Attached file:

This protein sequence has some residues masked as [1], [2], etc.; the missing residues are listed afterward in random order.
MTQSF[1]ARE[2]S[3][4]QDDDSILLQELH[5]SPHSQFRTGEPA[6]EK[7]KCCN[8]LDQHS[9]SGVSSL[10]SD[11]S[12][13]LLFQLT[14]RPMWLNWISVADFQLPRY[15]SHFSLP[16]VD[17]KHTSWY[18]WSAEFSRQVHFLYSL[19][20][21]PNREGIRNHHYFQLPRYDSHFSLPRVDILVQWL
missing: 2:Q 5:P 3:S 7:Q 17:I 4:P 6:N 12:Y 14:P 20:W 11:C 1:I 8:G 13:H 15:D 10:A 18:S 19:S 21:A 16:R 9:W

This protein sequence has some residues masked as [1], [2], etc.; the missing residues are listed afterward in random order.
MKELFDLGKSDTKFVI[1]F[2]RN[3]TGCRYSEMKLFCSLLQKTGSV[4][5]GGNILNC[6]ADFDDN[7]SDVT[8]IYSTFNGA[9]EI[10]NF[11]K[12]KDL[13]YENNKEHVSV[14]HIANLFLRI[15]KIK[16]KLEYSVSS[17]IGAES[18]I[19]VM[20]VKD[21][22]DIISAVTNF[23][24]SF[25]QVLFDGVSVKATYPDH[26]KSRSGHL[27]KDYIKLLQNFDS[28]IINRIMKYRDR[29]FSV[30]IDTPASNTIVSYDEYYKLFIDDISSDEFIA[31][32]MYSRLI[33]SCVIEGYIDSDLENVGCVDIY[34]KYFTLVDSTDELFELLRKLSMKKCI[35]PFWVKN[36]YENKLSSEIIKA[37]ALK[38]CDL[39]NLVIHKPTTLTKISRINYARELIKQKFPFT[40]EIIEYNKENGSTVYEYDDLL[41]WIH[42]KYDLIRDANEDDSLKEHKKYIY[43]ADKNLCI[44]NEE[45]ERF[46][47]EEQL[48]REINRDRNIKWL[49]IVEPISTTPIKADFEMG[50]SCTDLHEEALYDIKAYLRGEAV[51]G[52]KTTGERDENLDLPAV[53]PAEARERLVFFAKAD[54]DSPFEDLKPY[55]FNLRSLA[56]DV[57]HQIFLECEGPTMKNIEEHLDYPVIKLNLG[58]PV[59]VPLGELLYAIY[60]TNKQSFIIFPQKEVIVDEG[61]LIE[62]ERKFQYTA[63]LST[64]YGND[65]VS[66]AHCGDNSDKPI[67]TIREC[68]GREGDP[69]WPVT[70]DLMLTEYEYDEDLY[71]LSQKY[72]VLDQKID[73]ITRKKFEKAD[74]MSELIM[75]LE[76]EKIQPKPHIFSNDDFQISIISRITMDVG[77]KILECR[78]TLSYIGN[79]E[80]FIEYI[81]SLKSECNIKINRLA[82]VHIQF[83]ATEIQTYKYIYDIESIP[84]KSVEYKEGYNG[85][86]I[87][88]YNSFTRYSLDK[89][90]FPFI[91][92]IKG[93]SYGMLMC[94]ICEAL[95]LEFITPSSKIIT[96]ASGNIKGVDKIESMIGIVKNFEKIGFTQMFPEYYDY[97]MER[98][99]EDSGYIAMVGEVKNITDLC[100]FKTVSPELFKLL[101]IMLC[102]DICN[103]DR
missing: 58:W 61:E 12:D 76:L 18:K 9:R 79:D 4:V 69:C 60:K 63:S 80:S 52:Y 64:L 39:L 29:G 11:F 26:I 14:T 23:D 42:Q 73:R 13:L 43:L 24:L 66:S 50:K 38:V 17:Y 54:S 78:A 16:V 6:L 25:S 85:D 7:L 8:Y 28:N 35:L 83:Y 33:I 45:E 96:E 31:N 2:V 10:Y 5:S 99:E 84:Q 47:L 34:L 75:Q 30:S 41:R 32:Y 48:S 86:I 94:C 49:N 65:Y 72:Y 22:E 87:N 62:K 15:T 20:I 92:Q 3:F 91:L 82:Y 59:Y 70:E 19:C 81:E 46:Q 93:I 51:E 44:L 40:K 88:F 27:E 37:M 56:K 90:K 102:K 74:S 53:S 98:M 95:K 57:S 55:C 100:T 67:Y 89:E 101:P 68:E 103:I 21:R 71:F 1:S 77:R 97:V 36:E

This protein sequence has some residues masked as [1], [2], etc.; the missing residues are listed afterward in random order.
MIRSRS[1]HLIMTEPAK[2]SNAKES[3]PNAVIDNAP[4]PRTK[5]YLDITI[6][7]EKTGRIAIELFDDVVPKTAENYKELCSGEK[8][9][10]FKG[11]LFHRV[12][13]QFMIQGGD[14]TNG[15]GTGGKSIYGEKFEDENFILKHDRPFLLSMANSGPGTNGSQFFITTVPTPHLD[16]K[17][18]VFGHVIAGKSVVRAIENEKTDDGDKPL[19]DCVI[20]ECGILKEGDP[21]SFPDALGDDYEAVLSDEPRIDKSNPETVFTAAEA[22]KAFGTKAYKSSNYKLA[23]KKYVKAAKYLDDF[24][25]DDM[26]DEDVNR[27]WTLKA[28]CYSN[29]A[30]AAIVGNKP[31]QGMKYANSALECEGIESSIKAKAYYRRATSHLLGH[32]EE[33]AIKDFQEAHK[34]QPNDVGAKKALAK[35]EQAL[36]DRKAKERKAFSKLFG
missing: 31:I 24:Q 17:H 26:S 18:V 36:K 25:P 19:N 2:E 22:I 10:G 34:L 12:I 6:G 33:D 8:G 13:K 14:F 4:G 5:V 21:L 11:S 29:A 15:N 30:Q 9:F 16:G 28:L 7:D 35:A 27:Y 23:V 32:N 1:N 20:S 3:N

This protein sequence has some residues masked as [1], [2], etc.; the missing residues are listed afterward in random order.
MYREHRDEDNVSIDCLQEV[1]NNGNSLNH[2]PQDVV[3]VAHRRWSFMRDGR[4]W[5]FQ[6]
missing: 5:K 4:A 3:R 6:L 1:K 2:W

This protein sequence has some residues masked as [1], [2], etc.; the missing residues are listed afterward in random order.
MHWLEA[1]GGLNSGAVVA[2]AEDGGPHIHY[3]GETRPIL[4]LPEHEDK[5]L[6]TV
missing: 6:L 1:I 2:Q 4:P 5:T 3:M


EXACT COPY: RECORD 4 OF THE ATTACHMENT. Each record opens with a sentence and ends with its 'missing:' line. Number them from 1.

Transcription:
This protein sequence has some residues masked as [1], [2], etc.; the missing residues are listed afterward in random order.
MYREHRDEDNVSIDCLQEV[1]NNGNSLNH[2]PQDVV[3]VAHRRWSFMRDGR[4]W[5]FQ[6]
missing: 5:K 4:A 3:R 6:L 1:K 2:W